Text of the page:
PHP 8: The JIT

Heads up! I've done some benchmarks on the JIT in real-life web applications. Be sure to check them out.

Dmitry Stogov recently opened an RFC to add a JIT compiler to PHP. So, what is that about? Does "JIT" mean "instantly better PHP", or is this a more nuanced topic? Today we'll briefly look at what the "JIT" actually does, and more importantly: the difficulties and opportunities it brings to the PHP world.

# What is JIT?

"JIT" stands for "just in time". You probably know that PHP is an interpreted language: it's not compiled like a C, Java or Rust program. Instead it is translated to machine code — stuff the CPU understands — at runtime.

"JIT" is a technique that will compile parts of the code at runtime, so that the compiled version can be used instead.

Think of it like a "cached version" of the interpreted code, generated at runtime.

How does that work, you ask?

There's a so called "monitor" that will look at the code as it's running. When this monitor detects parts of your code that are re-executed, it will mark those parts as "warm" or "hot", depending on the frequency. These hot parts can be compiled as optimised machine code, and used on the fly instead of the real code.

You can imagine there's a lot more complexity to this topic. If you want to know a little more, you can check out Mozilla's crash course in JIT compilers. For the purpose of this blog post, it's enough to understand that a JIT compiler may improve the performance of your program significantly, but it's a difficult thing to get right.

Zeev, one of the PHP core developers, showed a demo with fractal generation a while back:

Fancy, right? Hold on though…

Noticed a tpyo? You can submit a PR to fix it. If you want to stay up to date about what's happening on this blog, you can subscribe to my mailing list: send an email to, and I'll add you to the list.

# It's not all fun and games

Let's address the elephpant in the room: PHP is seldom used to generate fractal animations.

Knowing that the JIT compiler tries to identify hot parts of your code, you can guess why it has such an impact on the fractal example: there's a lot of the same calculations happening over and over again. However, since PHP is most often used in a web context, we should also measure the JIT's impact there.

It turns out that, unfortunately, there's a lot less hot code while handling a web request. This doesn't mean the JIT couldn't improve web performance at all, but we also won't see similar improvements like with the fractal example.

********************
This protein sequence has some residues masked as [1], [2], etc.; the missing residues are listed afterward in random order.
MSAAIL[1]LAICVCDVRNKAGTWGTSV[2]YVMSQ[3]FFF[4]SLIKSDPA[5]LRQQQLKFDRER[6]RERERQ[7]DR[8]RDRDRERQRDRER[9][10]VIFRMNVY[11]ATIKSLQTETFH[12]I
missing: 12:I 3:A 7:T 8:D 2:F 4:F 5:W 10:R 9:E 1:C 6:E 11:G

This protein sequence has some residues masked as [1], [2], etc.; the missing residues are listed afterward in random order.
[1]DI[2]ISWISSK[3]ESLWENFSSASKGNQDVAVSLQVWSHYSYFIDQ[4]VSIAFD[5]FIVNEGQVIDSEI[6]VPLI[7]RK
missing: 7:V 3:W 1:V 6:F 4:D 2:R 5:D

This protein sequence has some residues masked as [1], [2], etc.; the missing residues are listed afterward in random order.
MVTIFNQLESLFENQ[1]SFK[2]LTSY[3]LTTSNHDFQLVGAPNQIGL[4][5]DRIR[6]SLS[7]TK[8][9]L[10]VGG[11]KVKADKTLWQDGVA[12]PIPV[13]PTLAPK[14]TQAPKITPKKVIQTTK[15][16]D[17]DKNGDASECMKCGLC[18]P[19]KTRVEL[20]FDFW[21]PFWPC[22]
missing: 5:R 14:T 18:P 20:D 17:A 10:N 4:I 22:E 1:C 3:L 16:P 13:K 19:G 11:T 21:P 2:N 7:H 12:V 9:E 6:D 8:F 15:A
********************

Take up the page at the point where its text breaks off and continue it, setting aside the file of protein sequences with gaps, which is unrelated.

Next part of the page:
Is this a reason to ditch the JIT? Definitely not! There are good arguments to add it, even though it might not have the performance impact we'd hope for.

These are valid arguments in favour of the JIT. Unfortunately though, there are also more arguments against it.

# A complexity to maintain

Because the JIT generates machine code, you can imagine it's complex material for a "higher level programmer" to understand.

For example: having machine code as output, it will be harder to debug possible bugs in PHP's JIT compiler. Luckily there are tools to help debugging. But still, it is machine code. Say there is a bug in the JIT compiler, you need a developer who knows how to fix it. Dmitry is the one who did most of the coding up until now, and remember that PHP core development is done on a voluntary basis.

With just a few people being able to maintain such a code base today, the question whether the JIT compiler can be maintained properly seems justified. Of course people can learn how the compiler works. But it is complex material nevertheless. The pull request right now counts around 50k lines of added code. And mind you: this is not your average client-web-application-codebase. This is almost-as-close-as-you-can-get-to-the-CPU-programming.

Again this should not be a reason to ditch the JIT, but the cost of maintenance should be carefully considered. In first place by the ones who have to maintain the code; but also by the userland community, who should also be aware that some bugfixes or version updates might take longer than what we're used to right now.

Cross platform?

As of newer versions of the JIT, it now also works Windows and Mac! A big step forward, and definitely worth mentioning.

# So why would you want it?

If right now you're thinking that the JIT offers little short-term benefits for your web applications, you might be right. It's difficult to tell what impact it will have on production applications, before actually using it.

The JIT RFC proposed to enable it in PHP 8, but also to add an experimental version in PHP 7.4. Unfortunately the RFC has passed for PHP 8, but not for 7.4. This means we'll have to wait until PHP 8 before being able to try it out on real projects. You can of course compile PHP 8 from source, if you already want to take a look.

Even though the JIT might not offer any significant short-term improvements, we should remember that it will open a lot of possibilities for PHP to grow, both as a web language and a more generally purposed language. So the question that needs answering: is this possibly bright future worth the investment today?

What do you, the userland programmer think? Let's discuss it on Hacker News. If you want to personally reach out, you can find me on Twitter or via e-mail!